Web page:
August 2020

What do you get for one million dollars?

Are million dollar players worth the investment?

Million dollar players. They sound pretty run of the mill these days, don’t they?

They’re the superstars charged with winning matches and guiding teams to premierships.

But do they follow through on that promise, or does their pay packet cruel their club’s chances at recruiting quality around them?

For this piece, we’ll be looking at players who have signed contracts that have seen them paid $1 million per year. Let’s face it, you can sign a four year contract at $250,000 per year and it’s technically a million dollar deal, but that’s not what we’re discussing here.


Origins of million dollar deals

By the time the mid-90s rolled around, rugby league players were mostly professional. They were able to commit to the competition full time and were paid enough to avoid working a day job like the many that had come before.

Then, in 1995, Super League came knocking and upended the price of contracts.

Take then-rookie Brisbane Broncos winger Wendell Sailor for example. His contract under the ARL was worth $75,000 for the 1995 season.

Super League power brokers offered him a three year deal totaling $1 million across that period.

The ARL counter offered with a three year deal totaling $2 million. 

In the end Sailor signed with Super League and stayed at his beloved Broncos.

Meanwhile in Sydney, Penrith Panthers star Brad Fittler chose to stay with the ARL but in so doing, shifted to the Sydney Roosters and became the first true million dollar player in rugby league history.

Brad Fittler in his Roosters days

Fittler netted $1 million per season with the Roosters and the ARL salary cap went from $1.5m in 1995 to $5 million in 1996.

Those are large deals in today’s terms. Back then, they were astronomical.

But by the end of the Super League war and the consolidation of the ARL to see the combined NRL born in 1998, monetary values settled down.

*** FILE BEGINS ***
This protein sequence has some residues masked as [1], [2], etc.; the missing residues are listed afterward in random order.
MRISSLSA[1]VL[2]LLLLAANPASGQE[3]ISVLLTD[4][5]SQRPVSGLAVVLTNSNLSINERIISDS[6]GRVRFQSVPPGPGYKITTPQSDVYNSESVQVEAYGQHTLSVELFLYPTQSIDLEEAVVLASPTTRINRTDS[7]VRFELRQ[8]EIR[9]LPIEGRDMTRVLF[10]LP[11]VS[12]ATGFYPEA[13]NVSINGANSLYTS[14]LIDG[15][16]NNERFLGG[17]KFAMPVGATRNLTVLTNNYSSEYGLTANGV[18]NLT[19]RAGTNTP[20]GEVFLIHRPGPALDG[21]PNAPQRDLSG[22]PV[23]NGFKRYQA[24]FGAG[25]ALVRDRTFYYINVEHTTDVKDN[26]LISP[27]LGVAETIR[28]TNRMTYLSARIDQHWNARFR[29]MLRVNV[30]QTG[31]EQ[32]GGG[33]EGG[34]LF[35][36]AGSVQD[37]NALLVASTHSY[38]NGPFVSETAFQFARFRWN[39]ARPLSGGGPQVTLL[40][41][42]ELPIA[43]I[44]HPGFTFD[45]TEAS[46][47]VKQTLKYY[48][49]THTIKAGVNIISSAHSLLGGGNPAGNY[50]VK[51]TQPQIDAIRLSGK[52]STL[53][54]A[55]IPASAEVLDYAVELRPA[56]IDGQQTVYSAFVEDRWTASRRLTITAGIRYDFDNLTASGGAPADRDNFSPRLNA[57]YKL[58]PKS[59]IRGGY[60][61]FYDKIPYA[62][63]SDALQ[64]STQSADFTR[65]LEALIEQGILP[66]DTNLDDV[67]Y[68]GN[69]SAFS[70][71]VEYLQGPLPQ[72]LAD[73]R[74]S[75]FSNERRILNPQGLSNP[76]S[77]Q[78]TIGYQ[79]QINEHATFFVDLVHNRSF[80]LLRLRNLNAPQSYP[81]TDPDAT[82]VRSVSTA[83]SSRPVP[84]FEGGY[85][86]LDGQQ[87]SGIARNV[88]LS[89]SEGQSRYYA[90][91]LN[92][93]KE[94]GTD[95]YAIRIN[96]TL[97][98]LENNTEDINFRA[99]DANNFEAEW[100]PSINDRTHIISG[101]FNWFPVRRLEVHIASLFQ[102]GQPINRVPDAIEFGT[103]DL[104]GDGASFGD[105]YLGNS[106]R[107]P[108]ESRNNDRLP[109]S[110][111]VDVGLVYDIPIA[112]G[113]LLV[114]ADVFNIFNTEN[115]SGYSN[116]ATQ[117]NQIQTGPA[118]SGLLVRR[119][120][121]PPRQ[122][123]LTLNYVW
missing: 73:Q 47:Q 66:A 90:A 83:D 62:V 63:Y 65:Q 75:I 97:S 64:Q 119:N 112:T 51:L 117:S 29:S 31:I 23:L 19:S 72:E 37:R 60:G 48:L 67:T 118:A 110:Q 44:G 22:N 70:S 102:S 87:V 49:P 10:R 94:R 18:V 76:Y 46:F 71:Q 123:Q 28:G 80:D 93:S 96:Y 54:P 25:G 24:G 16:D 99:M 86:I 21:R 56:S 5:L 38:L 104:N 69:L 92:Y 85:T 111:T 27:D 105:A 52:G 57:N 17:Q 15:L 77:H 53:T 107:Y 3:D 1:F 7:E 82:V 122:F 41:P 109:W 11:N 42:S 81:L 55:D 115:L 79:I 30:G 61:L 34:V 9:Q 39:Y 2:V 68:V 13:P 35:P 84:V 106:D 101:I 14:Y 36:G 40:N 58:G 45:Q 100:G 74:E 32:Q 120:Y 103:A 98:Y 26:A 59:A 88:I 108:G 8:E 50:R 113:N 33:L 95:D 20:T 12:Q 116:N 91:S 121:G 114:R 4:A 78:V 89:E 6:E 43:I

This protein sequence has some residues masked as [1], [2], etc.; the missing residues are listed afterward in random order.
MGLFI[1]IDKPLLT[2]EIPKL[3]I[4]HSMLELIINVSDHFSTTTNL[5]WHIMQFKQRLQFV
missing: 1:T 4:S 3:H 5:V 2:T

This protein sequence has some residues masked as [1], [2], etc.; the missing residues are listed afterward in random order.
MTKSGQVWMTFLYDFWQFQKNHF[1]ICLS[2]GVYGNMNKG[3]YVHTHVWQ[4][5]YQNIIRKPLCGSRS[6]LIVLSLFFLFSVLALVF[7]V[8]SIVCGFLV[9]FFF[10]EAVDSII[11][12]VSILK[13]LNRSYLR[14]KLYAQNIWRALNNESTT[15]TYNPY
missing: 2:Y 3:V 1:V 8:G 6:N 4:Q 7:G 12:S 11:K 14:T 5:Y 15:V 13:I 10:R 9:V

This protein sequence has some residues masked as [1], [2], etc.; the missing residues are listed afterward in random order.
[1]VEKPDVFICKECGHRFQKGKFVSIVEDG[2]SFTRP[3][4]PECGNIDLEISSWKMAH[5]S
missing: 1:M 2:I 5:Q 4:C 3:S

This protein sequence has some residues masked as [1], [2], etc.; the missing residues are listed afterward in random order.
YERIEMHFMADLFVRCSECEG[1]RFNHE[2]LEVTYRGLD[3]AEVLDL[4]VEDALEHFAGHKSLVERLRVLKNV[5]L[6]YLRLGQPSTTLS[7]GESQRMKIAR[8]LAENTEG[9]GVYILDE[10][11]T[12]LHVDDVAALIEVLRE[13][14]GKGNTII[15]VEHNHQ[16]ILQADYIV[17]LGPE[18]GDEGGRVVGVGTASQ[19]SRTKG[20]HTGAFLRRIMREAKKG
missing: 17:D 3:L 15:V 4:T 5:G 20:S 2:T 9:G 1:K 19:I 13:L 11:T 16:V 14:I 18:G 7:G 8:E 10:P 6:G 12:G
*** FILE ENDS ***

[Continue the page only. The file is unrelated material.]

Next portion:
The two sides had thrown so much money around in a sporting economy not prepared for these kinds of deals, the contract prices had to come down.

In 1998 the salary cap had dropped to $3.25 million. Those million dollar players were no more. At least for a while.

The million dollar players

Throughout the 2000s the salary cap was too low for teams to park $1 million on one player. Although that didn’t stop clubs from trying, with almost every club fined for one type of salary cap breach or another.

The most egregious of course being Canterbury’s 2002 breach which saw them stripped of 37 competition points. The Warriors were also sentenced to starting the 2004 season on minus four points for breaches.

In what may have been an indication of the near future, the Melbourne Storm were also fined on three occasions in a four year period for salary cap breaches, one of them for paying players illegal third party payments.

But with the salary cap not breaking through the $5 million barrier, no team was going to try and legally pay players $1 million per season and see 20 percent of their cap poured into a single man.

That was until 2012. When it was announced the salary cap would be jumping by $1.4m for the 2013 season.

From 1998 to 2012, the cap had risen by roughly $100,000 each season.

A new broadcast deal meant the NRL handed the clubs $7.1 million in total per season, $5.85 million of it for the salary cap.

Parramatta’s Jarryd Hayne became the first beneficiary, inking a lucrative multi-million dollar deal.

The Cowboys moved to quickly to secure the future of their club by locking up Johnathan Thurston on $1 million per season.

The Melbourne Storm too were rumoured to upgrade Cameron Smith to seven figures per year, although it’s unclear if this was true given teammates Cooper Cronk and Billy Slater could also have commanded that pay packet.

Moving further into the 2010s and million dollar deals became more regular.

Daly Cherry-Evans signed a long term deal with Manly.